These days there is a real fear that natural beauty products and what they claim will happen are too good to be true. Ingredients may not be sourced properly or be natural at all — “All natural” says the bottle, but the ingredients list reads differently. Manufacturers may not follow ethical standards — Is the manufacturer conducting animal testing?
Is that virgin hair really virginal? From makeup and skin care to hair products, you’ll learn tactics for various examples of natural beauty products to navigate the market and make sure you’re getting the premium quality you deserve:
“These days there is a real fear that
natural beauty products and
what they claim will happen are
too good to be true.”
1. When “Natural” Makeup Isn’t So Natural After All
“Natural” is an unregulated term used to market makeup and other beauty products, and while the product will have some natural ingredients, it’s still allowed to contain up to 30 percent of synthetic ingredients. Go through the list, and you’ll see such lab-born ingredients as red #11 and ethyl acetate. Latin names are often used to identify truly natural ingredients, using the International Nomenclature of Cosmetic Ingredient (INCI) Latin names. For example, saponified coconut oil is Latinized as sodium cocoate.
Some labels clearly list “coconut oil” while others don’t. These ingredients sound like Pig Latin, but with practice, you’ll be able to understand INCI terminology on cosmetic labels. It’s like how Latin is used to label plants, but INCI identification is optional on cosmetic ingredient lists. INCI terminology is used worldwide. So, once you catch on, you’ll be able to identify real coconut oil while globetrotting.
2.When the Manufacturer’s Ethics Aren’t All There
You don’t want to put products on your skin that have been tested on fluffy bunnies and their animal friends. Never forget Bambi’s mom. What about brands that claim to be eco-conscious but whose product sourcing practices pollute the environment? Researching every company is overwhelming, but depending on your values and skin sensitivity, it’s necessary.
How do you find out if a manufacturer’s ethics are questionable? It’s important to know what your spectrum of acceptable and unacceptable beauty product rules are, and these may shift depending on other factors, such as the location of the manufacturer and your budget. Be vigilant in your reading of various sources and reading the fine print of labels and brand websites, along with these additional tips:
- Shop locally at small businesses: Standards are easier to manage locally, and you can check the fine print while learning more in person.
- Check your inventory: Take a peek in your closet, cabinets or pantry. Take a moment to look at the brands you most commonly use and then check the headlines of news sources you trust for reports of unfair labor practices, animal testing or donations that redirected back to the company CEO.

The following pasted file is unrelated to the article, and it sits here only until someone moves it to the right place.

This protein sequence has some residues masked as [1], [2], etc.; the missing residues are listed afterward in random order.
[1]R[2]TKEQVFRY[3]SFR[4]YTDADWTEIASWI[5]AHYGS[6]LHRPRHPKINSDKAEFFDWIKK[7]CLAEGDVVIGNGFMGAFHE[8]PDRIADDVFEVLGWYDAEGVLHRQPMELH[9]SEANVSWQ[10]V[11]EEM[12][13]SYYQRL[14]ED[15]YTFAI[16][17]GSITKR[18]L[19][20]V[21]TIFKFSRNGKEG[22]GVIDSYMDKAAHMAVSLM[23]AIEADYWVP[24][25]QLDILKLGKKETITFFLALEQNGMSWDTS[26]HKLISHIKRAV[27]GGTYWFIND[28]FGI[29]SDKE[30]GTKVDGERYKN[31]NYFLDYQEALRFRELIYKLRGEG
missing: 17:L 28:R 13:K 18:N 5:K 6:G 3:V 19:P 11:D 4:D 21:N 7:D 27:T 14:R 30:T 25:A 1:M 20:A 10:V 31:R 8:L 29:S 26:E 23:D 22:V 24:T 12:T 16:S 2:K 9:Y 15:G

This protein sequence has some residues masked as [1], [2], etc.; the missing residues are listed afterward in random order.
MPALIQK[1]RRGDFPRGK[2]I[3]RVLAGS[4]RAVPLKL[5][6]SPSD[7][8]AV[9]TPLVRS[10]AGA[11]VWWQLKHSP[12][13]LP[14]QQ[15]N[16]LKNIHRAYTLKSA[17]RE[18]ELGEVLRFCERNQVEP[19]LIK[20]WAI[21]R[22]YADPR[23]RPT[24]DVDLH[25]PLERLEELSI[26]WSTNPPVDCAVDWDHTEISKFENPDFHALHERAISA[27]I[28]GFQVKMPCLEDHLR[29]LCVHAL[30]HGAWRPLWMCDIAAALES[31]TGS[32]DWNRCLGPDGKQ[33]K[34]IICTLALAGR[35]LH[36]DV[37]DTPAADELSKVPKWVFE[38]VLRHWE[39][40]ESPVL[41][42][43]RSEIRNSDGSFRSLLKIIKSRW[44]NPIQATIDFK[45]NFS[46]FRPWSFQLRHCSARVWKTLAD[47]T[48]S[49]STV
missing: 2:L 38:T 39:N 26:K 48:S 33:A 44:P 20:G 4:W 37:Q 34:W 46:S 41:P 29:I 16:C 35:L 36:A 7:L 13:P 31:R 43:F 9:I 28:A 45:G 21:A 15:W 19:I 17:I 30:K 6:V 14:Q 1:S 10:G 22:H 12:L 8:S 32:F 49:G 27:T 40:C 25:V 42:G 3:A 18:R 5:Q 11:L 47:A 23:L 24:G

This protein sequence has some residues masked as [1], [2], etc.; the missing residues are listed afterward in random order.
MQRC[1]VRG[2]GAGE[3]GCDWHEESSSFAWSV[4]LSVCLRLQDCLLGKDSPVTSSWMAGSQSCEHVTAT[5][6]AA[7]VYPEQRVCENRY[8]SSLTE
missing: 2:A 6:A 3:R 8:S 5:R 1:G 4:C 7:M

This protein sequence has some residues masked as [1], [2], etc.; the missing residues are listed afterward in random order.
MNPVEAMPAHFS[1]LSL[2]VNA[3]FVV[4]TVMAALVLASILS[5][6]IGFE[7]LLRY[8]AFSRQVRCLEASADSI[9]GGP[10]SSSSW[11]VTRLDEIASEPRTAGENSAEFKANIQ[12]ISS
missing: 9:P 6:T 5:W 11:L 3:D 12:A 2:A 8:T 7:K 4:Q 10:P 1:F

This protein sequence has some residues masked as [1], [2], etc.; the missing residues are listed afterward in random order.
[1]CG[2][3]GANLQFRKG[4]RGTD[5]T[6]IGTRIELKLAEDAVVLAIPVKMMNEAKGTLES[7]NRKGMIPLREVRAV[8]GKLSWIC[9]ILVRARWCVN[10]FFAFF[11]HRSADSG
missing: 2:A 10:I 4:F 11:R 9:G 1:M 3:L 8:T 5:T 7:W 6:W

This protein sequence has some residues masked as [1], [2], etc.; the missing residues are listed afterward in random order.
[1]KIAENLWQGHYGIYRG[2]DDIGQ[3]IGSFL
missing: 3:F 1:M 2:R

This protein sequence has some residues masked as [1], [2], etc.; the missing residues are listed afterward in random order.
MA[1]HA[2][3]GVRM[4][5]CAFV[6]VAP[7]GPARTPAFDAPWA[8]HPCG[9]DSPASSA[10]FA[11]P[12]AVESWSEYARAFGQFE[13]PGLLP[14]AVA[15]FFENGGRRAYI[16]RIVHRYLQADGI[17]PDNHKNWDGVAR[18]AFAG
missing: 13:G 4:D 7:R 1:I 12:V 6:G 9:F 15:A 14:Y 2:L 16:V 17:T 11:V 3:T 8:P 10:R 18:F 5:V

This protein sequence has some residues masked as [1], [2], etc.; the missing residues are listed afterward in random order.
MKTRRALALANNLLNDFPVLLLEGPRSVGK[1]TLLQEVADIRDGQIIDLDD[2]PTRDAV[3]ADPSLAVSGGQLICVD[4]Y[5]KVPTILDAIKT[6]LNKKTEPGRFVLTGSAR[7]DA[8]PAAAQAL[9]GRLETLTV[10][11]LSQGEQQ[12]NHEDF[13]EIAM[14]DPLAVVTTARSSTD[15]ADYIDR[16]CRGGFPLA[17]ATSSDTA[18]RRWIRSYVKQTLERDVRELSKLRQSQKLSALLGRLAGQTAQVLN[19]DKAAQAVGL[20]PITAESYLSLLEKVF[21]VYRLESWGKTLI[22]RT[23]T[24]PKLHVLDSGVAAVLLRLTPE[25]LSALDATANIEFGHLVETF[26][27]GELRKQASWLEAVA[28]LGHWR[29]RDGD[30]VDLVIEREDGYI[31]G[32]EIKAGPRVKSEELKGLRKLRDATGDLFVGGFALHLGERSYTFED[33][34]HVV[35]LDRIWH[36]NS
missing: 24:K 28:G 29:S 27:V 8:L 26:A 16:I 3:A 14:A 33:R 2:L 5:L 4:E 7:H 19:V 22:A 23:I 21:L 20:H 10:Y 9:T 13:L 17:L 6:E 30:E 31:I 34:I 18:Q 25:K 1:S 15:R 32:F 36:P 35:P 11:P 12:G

- Divest: Does your investment portfolio reflect a brand your ethics go against? Are you buying the same brand that wavers on its mission statement to give back? Hold yourself and the companies accountable, by redirecting your dollars to brands that reflect your ethics.
People don’t have time to read every news article. When it comes to checking ethical practices at the door, there are apps for that: The free app Good On You ranks over a 1,000 fashion brands by votes of great, good, it’s a start, good enough and to avoid. You can personalize your ethical preferences and search locally through the app to see if nearby stores carry particular brands. Scan barcodes with the Bunny Free app and other cruelty-free search apps to check their vegan status or get brand contact information to ask more questions, for example.
3.Are Those Hair Extensions Really Virgin?
Virgin hair is important to women when it comes to extensions because virgin hair is the only kind that will ever truly move and flow the same way as one’s hair. Synthetic hair extensions don’t have the same feel.
The term “virgin hair” was coined in the 1920s to describe natural hair, evolving to represent young hair without split ends, free of gray. Today, this term represents hair that has intact cuticles and hasn’t been processed or treated chemically. The best way to ensure your hair extensions are virgin is to check for a 100 percent unprocessed cuticle per strand. Typically, virgin hair is sourced from countries such as Burma, India or Malaysia, where high standards ensure hair is virginal, because it’s faked within the industry.
“With the right knowledge in your
quality check arsenal, you’ll be ready
to spot the differences between the
fakers and the real deal.”
When you shop for natural beauty products, you want to get the best quality while supporting brands that do what they say they’re going to do — like sealing your pores without hurting seals.
With the right knowledge in your quality check arsenal, you’ll be ready to spot the differences between the fakers and the real deal, because you, the flowers and the fluffy bunnies deserve the best.
About the Author
Kacey is a lifestyle blogger for The Drifter Collective, an eclectic lifestyle blog that expresses various forms of style through the influence of culture and the world around us. Kacey graduated with a degree in Communications while working for a lifestyle magazine. She has been able to fully embrace herself with the knowledge of nature, the power of exploring other locations and cultures, all while portraying her love for the world around her through her visually pleasing, culturally embracing and inspiring posts. Follow Kacey on Twitter and subscribe to her blog to keep up with her travels and inspiring posts!
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